In a practical attempt to change that reality this year’s annual meeting will not be your “Grandfather’s Oldsmobile” to steal an old advertising line, but will at moments have a fresh new feel to it. One of our stated goals is to have more than five hundred elected messengers under the age of thirty years old. We hope these young messengers will come from our innovated churches, universities, seminaries, and Baptist Student ministries from across the state and particularly within a hundred miles of Houston.

To give this gathering of young leaders a time to meet, worship, and draw inspiration, we have invited the Robby Seay Band of Houston and the Ecclesia church. Robby and his brother Chris represent a new generation of young “Baptist” leaders who are influencing the culture and changing the world. Robby wrote the theme song “Rise” for the national phenomenon “American Idol” and travels the nation inspiring a young generation with a “Song of Hope.” On Monday evening, Robby and his band will lead worship during our “Texas Hope 2010” story time during our evening session. Following the session Robby’s band will lead an afterglow worship concert designed to be a rally point for the young leaders among us. It should be an amazing night. I hope and pray you will make plans to join us and to bring with you the young leaders you are mentoring and serving side by side with.

Interestingly enough Robby’s father Ed is pastor of First Baptist Church of Magnolia, Texas so Robby is a second generation Baptist leader. Also surprisingly Robby’s favorite car is a 1984 Oldsmobile with a sagging roof liner! See we are not all that different. We are one family! Let’s come together in Houston and put an end to two decades of struggling over our differences and let’s celebrate our oneness in Christ.

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BGCT Presidential Journal 20

Canyon: This week I had a reprieve from my travels and spent the week at home being a husband, father, pastor, and president. Robyn and I celebrated our 27th wedding anniversary with an overnight getaway, and reflected on a fast-paced busy life together. Next week, our daughter Lorin will be marrying Phillip Scott of Houston on Saturday. Needless to say love is in the air.

On a light note, a couple of weeks ago while I was on the road our staff met for their weekly meeting. During the meeting our youth minister Jason Atchley quipped, “I think we need to form a pastor search to find our pastor!”

This week I have devoted my presidential inquiries into a couple of national matters. The Southern Baptist Convention will be meeting June 22-24 in Louisville. One matter of old business looms on the horizon related to a BGCT church. The historic Broadway Baptist Church of Fort Worth has been in negotiations and discussions with the Executive Committee of the SBC about their relationship. The issue that has forced these discussions revolves around Broadway’s position on the place of homosexuals within the life of their church. The Executive Committee has worked hard to help Broadway to find a workable solution, but to the point a solution has not been found. I believe both parties have worked in good faith to find a positive solution for the sake of the Kingdom. Pray the Lord will guide our brothers and sisters in this delicate and difficult matter.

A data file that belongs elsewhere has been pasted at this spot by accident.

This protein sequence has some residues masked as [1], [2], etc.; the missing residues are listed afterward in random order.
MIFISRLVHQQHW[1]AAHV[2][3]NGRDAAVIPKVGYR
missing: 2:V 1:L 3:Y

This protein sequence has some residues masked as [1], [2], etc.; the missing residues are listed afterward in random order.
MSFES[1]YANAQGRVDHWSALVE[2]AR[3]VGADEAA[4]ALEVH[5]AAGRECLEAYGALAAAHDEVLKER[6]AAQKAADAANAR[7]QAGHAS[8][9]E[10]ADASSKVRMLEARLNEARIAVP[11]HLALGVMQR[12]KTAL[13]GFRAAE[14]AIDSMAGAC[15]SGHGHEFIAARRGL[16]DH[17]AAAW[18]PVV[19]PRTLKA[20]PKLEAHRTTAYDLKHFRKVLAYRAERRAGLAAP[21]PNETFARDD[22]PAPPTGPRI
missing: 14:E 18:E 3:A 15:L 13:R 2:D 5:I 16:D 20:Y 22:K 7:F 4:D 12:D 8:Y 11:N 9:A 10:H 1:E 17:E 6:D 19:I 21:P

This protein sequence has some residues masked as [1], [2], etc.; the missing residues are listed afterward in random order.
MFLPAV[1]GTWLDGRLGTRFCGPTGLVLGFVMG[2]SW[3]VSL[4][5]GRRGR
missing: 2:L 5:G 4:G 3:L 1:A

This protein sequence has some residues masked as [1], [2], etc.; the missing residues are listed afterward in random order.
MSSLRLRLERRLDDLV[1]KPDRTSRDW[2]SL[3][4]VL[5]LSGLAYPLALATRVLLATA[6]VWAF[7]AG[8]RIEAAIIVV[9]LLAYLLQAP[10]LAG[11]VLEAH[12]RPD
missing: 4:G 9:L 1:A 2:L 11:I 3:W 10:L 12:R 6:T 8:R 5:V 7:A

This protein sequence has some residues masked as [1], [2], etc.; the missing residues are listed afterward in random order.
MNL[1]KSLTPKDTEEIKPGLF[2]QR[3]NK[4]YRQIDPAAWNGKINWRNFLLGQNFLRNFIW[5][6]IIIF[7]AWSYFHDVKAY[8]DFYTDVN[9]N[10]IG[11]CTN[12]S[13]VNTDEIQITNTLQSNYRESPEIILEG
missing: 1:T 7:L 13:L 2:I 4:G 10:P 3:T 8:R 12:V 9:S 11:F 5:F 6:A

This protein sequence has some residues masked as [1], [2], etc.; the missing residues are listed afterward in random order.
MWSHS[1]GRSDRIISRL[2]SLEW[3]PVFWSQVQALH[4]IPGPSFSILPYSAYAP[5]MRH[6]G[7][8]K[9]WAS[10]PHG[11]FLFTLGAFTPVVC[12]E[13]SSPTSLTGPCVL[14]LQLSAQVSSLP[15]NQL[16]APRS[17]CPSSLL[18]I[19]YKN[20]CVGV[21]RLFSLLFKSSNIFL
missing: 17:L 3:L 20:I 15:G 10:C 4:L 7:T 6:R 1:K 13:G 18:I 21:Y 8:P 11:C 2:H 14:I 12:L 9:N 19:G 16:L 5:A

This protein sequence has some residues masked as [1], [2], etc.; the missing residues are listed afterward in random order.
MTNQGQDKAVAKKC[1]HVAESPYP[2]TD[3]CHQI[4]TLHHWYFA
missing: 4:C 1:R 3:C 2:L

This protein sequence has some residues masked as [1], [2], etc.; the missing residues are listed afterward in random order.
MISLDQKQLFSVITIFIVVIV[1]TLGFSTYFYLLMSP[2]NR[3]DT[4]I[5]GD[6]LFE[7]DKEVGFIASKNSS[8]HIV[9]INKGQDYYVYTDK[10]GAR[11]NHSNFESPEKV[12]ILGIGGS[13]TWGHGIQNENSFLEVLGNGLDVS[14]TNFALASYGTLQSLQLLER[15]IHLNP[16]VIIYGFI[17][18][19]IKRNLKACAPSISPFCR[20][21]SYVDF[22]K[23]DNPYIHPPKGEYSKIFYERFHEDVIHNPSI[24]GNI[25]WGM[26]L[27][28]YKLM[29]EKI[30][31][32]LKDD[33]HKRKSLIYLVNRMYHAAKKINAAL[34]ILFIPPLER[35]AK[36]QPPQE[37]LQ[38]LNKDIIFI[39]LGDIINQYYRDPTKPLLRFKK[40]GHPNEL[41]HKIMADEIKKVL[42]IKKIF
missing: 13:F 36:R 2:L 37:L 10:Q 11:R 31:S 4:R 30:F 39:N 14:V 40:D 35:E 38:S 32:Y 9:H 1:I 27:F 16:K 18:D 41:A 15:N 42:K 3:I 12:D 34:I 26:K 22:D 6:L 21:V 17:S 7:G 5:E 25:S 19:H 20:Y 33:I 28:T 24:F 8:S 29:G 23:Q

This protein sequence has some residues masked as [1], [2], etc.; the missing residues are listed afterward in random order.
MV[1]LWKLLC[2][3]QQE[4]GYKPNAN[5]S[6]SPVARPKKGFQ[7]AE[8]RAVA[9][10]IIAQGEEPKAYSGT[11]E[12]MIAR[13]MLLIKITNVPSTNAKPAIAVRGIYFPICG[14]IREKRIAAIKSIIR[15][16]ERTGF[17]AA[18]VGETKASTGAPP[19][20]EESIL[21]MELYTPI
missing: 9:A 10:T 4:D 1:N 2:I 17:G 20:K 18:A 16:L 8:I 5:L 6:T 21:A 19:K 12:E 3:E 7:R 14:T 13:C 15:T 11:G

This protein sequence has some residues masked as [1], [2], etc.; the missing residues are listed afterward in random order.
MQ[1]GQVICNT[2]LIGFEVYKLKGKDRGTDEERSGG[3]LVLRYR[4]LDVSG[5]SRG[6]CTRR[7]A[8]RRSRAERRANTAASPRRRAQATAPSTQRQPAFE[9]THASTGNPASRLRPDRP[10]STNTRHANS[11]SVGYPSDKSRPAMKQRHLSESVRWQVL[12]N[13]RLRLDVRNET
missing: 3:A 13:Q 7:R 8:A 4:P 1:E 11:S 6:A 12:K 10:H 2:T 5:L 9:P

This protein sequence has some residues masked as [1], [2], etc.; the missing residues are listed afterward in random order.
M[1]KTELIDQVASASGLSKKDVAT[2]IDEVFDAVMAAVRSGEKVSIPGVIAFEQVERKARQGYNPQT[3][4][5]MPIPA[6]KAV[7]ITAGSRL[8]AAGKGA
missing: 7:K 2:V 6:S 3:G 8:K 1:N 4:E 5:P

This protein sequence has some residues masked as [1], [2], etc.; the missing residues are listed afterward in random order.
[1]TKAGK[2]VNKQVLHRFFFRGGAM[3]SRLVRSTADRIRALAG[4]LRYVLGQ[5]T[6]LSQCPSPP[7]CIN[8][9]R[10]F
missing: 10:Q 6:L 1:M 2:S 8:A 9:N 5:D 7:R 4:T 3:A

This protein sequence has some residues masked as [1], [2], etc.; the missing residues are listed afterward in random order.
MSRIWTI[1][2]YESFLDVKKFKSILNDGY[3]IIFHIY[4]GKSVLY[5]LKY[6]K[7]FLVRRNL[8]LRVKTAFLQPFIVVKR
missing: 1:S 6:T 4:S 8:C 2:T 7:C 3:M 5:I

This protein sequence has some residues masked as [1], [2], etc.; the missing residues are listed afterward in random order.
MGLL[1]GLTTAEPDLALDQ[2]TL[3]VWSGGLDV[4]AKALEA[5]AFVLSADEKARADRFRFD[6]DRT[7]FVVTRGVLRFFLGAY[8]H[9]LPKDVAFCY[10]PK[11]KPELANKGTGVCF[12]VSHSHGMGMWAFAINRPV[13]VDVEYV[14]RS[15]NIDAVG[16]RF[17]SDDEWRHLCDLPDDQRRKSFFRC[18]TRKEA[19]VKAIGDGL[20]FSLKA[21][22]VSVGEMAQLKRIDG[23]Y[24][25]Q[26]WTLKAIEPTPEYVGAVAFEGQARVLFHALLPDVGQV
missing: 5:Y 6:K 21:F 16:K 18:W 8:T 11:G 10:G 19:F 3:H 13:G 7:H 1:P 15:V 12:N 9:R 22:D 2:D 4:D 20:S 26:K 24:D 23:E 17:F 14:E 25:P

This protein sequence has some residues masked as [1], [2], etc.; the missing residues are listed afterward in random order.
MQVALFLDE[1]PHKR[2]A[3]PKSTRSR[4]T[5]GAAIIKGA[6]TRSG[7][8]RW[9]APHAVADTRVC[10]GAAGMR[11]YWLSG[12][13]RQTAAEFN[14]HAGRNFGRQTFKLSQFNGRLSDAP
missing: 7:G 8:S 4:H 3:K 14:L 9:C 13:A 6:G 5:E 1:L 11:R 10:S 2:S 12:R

Another challenge facing our Southern Baptist churches is the call by SBC President Johnny Hunt for individuals, churches, and institutions to get on board with what has been deemed “The Great Commission Resurgence.” As the SBC annual meeting nears there has been quite a bit of controversy about what signing on to this movement really means. It appears Dr. Hunt and Dr. Akin may be calling for the SBC to take a hard look at how it does its work, and also there is some concern that they want to redefine what “cooperative giving” really looks like. The fear is that we may be moving back to a society approach to mission giving. This is a struggle at all levels of cooperative Baptist life today. Giving to the “budget” has lost much of its appeal to many today, but we must remember what the “budget” does and how important it is for Baptists to find ways to work and give together.

The genius of the Cooperative Program has helped us to do so much more together than we could ever do apart, but we live in a new day with new challenges. Teaching the principles of Kingdom cooperation may sound boring and old school to many who are addicted to the lure of relevance, but I believe the whole theological concept of the “body of Christ”  and “the Kingdom of God” call for us working together as “one.”